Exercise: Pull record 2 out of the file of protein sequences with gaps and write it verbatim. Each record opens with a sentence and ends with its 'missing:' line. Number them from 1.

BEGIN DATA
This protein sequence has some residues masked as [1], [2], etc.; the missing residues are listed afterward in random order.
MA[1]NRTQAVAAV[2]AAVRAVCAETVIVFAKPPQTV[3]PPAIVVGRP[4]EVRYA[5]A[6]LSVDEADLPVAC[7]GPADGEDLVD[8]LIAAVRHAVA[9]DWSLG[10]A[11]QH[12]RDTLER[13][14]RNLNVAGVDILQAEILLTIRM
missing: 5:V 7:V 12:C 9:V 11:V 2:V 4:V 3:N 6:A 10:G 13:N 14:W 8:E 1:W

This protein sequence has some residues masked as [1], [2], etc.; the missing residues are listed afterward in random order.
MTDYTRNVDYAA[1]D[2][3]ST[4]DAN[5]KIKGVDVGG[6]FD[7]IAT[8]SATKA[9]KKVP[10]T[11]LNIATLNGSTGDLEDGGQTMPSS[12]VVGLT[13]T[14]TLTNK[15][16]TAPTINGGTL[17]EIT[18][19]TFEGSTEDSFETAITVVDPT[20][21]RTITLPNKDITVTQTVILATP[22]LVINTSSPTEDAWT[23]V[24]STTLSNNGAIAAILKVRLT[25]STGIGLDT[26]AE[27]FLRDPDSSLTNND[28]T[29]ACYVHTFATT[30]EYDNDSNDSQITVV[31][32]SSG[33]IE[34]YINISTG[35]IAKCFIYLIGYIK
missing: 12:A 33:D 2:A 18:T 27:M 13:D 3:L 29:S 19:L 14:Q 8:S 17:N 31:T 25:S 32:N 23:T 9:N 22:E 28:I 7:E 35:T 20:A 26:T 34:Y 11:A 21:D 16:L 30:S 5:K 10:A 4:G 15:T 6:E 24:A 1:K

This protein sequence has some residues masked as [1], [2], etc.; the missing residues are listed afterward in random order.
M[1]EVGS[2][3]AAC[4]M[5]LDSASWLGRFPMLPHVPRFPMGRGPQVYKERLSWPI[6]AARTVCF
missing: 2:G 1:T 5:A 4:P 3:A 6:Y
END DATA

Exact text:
This protein sequence has some residues masked as [1], [2], etc.; the missing residues are listed afterward in random order.
MTDYTRNVDYAA[1]D[2][3]ST[4]DAN[5]KIKGVDVGG[6]FD[7]IAT[8]SATKA[9]KKVP[10]T[11]LNIATLNGSTGDLEDGGQTMPSS[12]VVGLT[13]T[14]TLTNK[15][16]TAPTINGGTL[17]EIT[18][19]TFEGSTEDSFETAITVVDPT[20][21]RTITLPNKDITVTQTVILATP[22]LVINTSSPTEDAWT[23]V[24]STTLSNNGAIAAILKVRLT[25]STGIGLDT[26]AE[27]FLRDPDSSLTNND[28]T[29]ACYVHTFATT[30]EYDNDSNDSQITVV[31][32]SSG[33]IE[34]YINISTG[35]IAKCFIYLIGYIK
missing: 12:A 33:D 2:A 18:T 27:M 13:D 3:L 29:S 19:L 14:Q 8:S 17:N 31:T 25:S 32:N 23:T 9:N 22:E 28:I 7:E 35:T 20:A 26:T 34:Y 11:A 21:D 16:L 30:S 5:K 10:A 4:G 15:T 6:E 24:A 1:K